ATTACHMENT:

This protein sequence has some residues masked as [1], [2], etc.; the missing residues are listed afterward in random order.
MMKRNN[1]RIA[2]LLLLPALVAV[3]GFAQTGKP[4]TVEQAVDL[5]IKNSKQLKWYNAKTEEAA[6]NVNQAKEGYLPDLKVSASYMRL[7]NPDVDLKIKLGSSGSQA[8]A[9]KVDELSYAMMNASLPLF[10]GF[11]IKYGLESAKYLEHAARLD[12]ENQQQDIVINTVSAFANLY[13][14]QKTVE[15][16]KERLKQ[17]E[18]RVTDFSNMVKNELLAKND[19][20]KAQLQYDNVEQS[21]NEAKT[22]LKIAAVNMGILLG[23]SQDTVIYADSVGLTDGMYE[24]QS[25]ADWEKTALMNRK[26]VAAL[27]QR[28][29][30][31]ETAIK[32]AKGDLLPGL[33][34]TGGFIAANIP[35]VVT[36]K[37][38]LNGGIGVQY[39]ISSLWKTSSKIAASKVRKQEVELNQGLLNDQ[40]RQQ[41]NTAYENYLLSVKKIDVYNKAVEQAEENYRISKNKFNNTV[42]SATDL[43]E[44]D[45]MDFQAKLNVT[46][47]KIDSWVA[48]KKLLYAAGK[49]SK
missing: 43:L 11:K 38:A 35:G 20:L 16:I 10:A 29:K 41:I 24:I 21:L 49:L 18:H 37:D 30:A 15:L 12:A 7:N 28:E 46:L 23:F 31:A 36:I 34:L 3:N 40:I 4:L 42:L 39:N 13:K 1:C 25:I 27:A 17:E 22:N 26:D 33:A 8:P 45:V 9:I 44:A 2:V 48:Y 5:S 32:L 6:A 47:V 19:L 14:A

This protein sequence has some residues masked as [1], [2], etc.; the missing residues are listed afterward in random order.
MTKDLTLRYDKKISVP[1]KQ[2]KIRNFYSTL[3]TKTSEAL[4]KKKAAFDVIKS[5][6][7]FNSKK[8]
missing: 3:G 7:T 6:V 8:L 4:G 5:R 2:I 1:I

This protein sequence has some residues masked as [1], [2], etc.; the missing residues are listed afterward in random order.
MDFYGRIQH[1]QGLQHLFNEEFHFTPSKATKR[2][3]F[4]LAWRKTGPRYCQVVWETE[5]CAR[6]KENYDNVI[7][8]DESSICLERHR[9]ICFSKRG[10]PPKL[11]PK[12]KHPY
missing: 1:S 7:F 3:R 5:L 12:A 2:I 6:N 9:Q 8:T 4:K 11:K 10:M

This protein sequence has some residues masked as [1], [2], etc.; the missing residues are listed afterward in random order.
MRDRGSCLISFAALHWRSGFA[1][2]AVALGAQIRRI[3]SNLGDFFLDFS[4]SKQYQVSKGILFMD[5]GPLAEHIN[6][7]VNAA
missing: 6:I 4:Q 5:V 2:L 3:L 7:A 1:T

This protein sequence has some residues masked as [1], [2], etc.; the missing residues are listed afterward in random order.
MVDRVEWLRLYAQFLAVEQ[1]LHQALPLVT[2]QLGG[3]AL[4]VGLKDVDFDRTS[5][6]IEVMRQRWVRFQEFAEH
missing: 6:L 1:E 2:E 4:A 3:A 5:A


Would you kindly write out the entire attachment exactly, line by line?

This protein sequence has some residues masked as [1], [2], etc.; the missing residues are listed afterward in random order.
MMKRNN[1]RIA[2]LLLLPALVAV[3]GFAQTGKP[4]TVEQAVDL[5]IKNSKQLKWYNAKTEEAA[6]NVNQAKEGYLPDLKVSASYMRL[7]NPDVDLKIKLGSSGSQA[8]A[9]KVDELSYAMMNASLPLF[10]GF[11]IKYGLESAKYLEHAARLD[12]ENQQQDIVINTVSAFANLY[13][14]QKTVE[15][16]KERLKQ[17]E[18]RVTDFSNMVKNELLAKND[19][20]KAQLQYDNVEQS[21]NEAKT[22]LKIAAVNMGILLG[23]SQDTVIYADSVGLTDGMYE[24]QS[25]ADWEKTALMNRK[26]VAAL[27]QR[28][29][30][31]ETAIK[32]AKGDLLPGL[33][34]TGGFIAANIP[35]VVT[36]K[37][38]LNGGIGVQY[39]ISSLWKTSSKIAASKVRKQEVELNQGLLNDQ[40]RQQ[41]NTAYENYLLSVKKIDVYNKAVEQAEENYRISKNKFNNTV[42]SATDL[43]E[44]D[45]MDFQAKLNVT[46][47]KIDSWVA[48]KKLLYAAGK[49]SK
missing: 43:L 11:K 38:A 35:G 20:L 16:I 10:A 29:K 41:I 24:I 21:L 49:L 18:H 37:D 30:A 15:L 12:A 7:N 28:E 46:L 23:F 31:A 36:I 34:L 3:N 40:I 4:L 42:L 39:N 13:K 1:C 25:I 27:A 17:E 22:N 26:D 33:A 8:P 45:V 9:I 44:A 2:V 48:Y 5:S 32:L 6:A 47:V 19:L 14:A

This protein sequence has some residues masked as [1], [2], etc.; the missing residues are listed afterward in random order.
MTKDLTLRYDKKISVP[1]KQ[2]KIRNFYSTL[3]TKTSEAL[4]KKKAAFDVIKS[5][6][7]FNSKK[8]
missing: 3:G 7:T 6:V 8:L 4:G 5:R 2:I 1:I

This protein sequence has some residues masked as [1], [2], etc.; the missing residues are listed afterward in random order.
MDFYGRIQH[1]QGLQHLFNEEFHFTPSKATKR[2][3]F[4]LAWRKTGPRYCQVVWETE[5]CAR[6]KENYDNVI[7][8]DESSICLERHR[9]ICFSKRG[10]PPKL[11]PK[12]KHPY
missing: 1:S 7:F 3:R 5:L 12:A 2:I 6:N 9:Q 8:T 4:K 11:K 10:M

This protein sequence has some residues masked as [1], [2], etc.; the missing residues are listed afterward in random order.
MRDRGSCLISFAALHWRSGFA[1][2]AVALGAQIRRI[3]SNLGDFFLDFS[4]SKQYQVSKGILFMD[5]GPLAEHIN[6][7]VNAA
missing: 6:I 4:Q 5:V 2:L 3:L 7:A 1:T

This protein sequence has some residues masked as [1], [2], etc.; the missing residues are listed afterward in random order.
MVDRVEWLRLYAQFLAVEQ[1]LHQALPLVT[2]QLGG[3]AL[4]VGLKDVDFDRTS[5][6]IEVMRQRWVRFQEFAEH
missing: 6:L 1:E 2:E 4:A 3:A 5:A